There also has to be a concrete way to measure the success of these goals, which is why many companies have started using Diversity Scorecards. This is a great idea to measure the actual progress of the diversity efforts within the entire organization.

Traditionally, these scorecards have been used to measure mainly gender diversity, but they have since evolved.

Now they are used to measure diversity between all employees, including LGBTQ+, disabled and racially diverse employees. Studies show that these scorecards can even promote equal pay between female and male employees. 

Unfortunately, many leaders talk about building a D&I environment but fail to create results.

That’s why the best way to truly hold managers accountable is by asking them to set a goal and then measure its success. These diversity scorecards provide concrete evidence of the progress being made.



Tip #4: Direct Feedback Between Managers and Peers


As part of the D&I training that we mentioned earlier, managers should have been trained on receiving direct feedback from employees.

This is important in assessing the effectiveness of the inclusion efforts. By encouraging verbal feedback between managers and employees, it creates a more open, trusting environment.

Managers should encourage employees to ask the hard questions that will challenge their culture and always be accepting of what they have to say. If one employee notices something occurring that discourages diversity, they should feel comfortable speaking out about it.


On the other hand, managers are also encouraged to give feedback when they notice tendencies for bias from their own peers. People are not always aware of their own biased thoughts at the time unless it is pointed out to them by a peer.

It must be done so in a sensitive manner but holding each other accountable will help improve the work environment.


Tip #5: Propose A Standardized Review Process


Another way to hold leaders accountable in building a D&I environment is proposing a standardized review process for promotions. Without even knowing it, bias can affect the decision-making process.

And unfortunately, even leaders with the best intentions are not exempt.

A standardized review will help remove bias that influences promotion decisions. This will allow employees from diverse backgrounds to be considered for promotion if they are deserving, above all other reasons.



Executives can create this fair review process by making decisions based on data, rather than instinct. This requires leaders to identify the skills and characteristics that candidates need ahead of time. Employees should be nominated from across the organization.

When considering these candidates for promotion, management should assess a variety of factors. This includes performance, experience, and possible goals to move up within the company in the future.



Many businesses will then conduct assessments to review each employee’s competencies. Common assessments consist of a personality test, motivation assessment and reasoning tests. This step is important for management to take a data-driven approach.

Leaders can then conduct individual reviews with each employee to find out if they have aspirations to stay with the company in the long term. This will help them better assess each candidate for the promotion.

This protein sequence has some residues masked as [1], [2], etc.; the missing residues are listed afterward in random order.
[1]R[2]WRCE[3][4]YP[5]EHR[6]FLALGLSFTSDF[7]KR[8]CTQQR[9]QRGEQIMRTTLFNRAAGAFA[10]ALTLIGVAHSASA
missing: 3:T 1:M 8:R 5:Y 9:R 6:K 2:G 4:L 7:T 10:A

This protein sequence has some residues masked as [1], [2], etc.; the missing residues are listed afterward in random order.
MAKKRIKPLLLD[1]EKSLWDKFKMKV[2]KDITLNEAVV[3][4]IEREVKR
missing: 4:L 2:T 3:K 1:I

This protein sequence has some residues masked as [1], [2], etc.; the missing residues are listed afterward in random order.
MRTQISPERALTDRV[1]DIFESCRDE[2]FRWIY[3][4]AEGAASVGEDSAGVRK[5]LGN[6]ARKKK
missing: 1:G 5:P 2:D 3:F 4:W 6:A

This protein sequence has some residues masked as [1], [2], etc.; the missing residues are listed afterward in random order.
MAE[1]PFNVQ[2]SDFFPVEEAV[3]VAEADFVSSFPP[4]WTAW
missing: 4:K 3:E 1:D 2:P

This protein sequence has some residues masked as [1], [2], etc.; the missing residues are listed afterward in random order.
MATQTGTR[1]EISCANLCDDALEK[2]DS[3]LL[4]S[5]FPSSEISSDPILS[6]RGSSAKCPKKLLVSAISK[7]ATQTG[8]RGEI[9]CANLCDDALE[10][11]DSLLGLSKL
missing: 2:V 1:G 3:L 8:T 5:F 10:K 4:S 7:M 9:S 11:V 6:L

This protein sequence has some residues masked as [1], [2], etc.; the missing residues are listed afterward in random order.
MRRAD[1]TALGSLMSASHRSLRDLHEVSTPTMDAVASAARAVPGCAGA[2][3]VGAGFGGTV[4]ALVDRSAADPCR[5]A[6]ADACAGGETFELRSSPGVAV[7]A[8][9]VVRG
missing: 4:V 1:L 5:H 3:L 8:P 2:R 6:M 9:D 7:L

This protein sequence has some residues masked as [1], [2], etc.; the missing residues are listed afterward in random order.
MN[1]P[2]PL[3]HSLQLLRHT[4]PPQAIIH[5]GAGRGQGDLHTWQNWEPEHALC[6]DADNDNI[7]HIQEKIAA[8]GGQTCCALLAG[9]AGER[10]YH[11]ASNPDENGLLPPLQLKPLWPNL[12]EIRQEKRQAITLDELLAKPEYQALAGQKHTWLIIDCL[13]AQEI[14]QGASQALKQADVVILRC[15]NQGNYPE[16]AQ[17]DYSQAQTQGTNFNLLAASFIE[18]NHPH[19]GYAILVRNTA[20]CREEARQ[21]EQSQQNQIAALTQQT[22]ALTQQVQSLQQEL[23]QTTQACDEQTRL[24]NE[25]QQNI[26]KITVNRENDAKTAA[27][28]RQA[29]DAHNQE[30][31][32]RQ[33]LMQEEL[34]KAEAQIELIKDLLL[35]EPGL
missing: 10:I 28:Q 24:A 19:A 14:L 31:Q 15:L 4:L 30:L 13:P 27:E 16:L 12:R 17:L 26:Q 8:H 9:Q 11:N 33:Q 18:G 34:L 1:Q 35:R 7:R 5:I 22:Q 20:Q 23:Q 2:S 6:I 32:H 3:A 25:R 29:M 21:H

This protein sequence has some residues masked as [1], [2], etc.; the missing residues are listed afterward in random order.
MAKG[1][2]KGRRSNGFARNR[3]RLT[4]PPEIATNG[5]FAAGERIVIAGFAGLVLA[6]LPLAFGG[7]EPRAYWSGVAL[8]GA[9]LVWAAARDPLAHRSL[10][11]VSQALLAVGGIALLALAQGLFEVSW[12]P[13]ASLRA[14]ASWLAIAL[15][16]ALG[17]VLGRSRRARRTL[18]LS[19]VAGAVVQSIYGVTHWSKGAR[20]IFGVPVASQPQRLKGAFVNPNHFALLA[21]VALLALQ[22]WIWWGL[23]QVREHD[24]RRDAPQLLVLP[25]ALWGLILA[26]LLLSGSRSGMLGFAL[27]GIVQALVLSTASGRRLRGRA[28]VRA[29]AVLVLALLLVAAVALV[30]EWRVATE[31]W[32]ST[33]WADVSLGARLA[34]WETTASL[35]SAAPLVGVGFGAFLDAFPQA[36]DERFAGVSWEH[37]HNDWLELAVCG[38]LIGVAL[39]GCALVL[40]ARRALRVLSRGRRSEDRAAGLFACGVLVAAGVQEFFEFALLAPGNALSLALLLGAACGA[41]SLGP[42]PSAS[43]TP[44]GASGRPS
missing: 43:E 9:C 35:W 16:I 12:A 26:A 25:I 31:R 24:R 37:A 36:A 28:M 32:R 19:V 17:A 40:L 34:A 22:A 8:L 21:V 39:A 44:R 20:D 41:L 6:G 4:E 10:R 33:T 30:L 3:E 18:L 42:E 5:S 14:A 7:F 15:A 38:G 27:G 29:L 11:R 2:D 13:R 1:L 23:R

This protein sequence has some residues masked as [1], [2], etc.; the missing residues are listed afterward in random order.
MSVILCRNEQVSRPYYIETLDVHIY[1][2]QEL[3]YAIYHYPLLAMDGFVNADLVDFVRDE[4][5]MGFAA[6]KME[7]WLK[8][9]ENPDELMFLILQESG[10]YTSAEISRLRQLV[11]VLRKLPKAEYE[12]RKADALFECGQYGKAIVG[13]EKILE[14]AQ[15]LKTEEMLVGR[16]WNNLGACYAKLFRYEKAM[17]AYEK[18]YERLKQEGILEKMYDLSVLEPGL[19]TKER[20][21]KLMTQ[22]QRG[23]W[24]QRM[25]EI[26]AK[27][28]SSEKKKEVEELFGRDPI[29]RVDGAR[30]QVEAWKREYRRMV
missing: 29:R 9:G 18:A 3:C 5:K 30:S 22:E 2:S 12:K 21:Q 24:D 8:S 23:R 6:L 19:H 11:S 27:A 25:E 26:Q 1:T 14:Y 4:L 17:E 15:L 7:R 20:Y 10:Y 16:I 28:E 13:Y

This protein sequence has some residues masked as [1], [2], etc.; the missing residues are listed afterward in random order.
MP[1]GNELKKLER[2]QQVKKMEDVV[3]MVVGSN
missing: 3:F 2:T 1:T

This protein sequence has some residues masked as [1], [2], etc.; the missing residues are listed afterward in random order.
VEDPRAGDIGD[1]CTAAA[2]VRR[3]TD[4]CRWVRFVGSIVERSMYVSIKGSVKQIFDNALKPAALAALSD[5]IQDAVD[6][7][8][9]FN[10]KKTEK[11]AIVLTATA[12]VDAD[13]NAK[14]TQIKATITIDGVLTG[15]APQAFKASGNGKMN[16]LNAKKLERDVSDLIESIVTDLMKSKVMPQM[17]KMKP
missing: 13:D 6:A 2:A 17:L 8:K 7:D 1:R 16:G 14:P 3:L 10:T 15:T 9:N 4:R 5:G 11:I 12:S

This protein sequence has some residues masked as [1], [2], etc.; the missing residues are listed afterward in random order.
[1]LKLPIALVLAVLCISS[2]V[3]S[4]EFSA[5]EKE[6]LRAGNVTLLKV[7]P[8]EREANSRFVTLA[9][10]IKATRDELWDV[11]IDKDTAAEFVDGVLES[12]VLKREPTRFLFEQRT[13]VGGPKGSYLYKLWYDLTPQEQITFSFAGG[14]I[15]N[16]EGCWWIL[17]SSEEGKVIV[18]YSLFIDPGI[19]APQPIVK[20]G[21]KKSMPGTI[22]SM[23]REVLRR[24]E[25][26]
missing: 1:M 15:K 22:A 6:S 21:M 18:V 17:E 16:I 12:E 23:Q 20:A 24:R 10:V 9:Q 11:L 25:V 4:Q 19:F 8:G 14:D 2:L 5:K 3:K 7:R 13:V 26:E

By analyzing all of this data from each review, management can then find the best fit for the company in the fairest way possible. This creates equal opportunity for advancement and allows every employee to be eligible for promotion with hard work.

Your organization leaders can then promote the right candidate, with any favoritism or bias removed. This idea for equal opportunity in promotion makes the environment much more appealing to diverse applicants.



Tip #6: Ask Leaders and Executives to Lead by Example


It’s easy to talk about and promote D&I, but leaders should always be willing to lead by example. It is their job to make everyone feel welcome in the organization. Any bias or prejudice needs to be overcome, especially by leaders in a position of power.

You can hold them accountable for this by asking them to provide concrete examples of what they have done or are trying to do in terms of D&I. If they are actually making efforts to improve the D&I of the workplace, they will be able to provide you with examples.

They might inform you that they are doing things like attending internal D&I meetings or making an effort to use inclusive language.

Or perhaps a leader involved in the recruitment process has altered the company’s job descriptions to be more gender neutral.

You can even suggest they do this by utilizing a Gender Decoder that gets rid of masculine favoring language. Job ads geared toward men can put a lot of women off in the hiring process and result in less gender-diverse applicants.

Or perhaps the leaders within your organization are doing their part by sponsoring Employee Resource Groups (ERGs) within the company. This would be a strong example because of the huge D&I benefits ERGs provide to both employees and the business.

If an executive is sponsoring an ERG, it shows their true commitment to diversity and inclusion.

Regardless of the examples they provide, leaders and executives should be able to show some form of concrete evidence that they are taking steps to build a diverse and inclusive environment.

And if they do not yet have any concrete examples, maybe they at least have ideas in mind. This initiative has to start with them setting an example for the rest of the team.


Everyone must be committed


A successful D&I environment begins with executives, is implemented by managers, and taught to employees.

Everyone must be committed for an organization to successfully build and maintain a diverse and inclusive environment.

These are just some tips to use to your advantage to help hold leaders and managers accountable at your organization. Use them to your advantage to assess whether the leaders within your organization are doing their part.


Stay tuned for our upcoming tips all about diversity, inclusion, and equality in the workplace.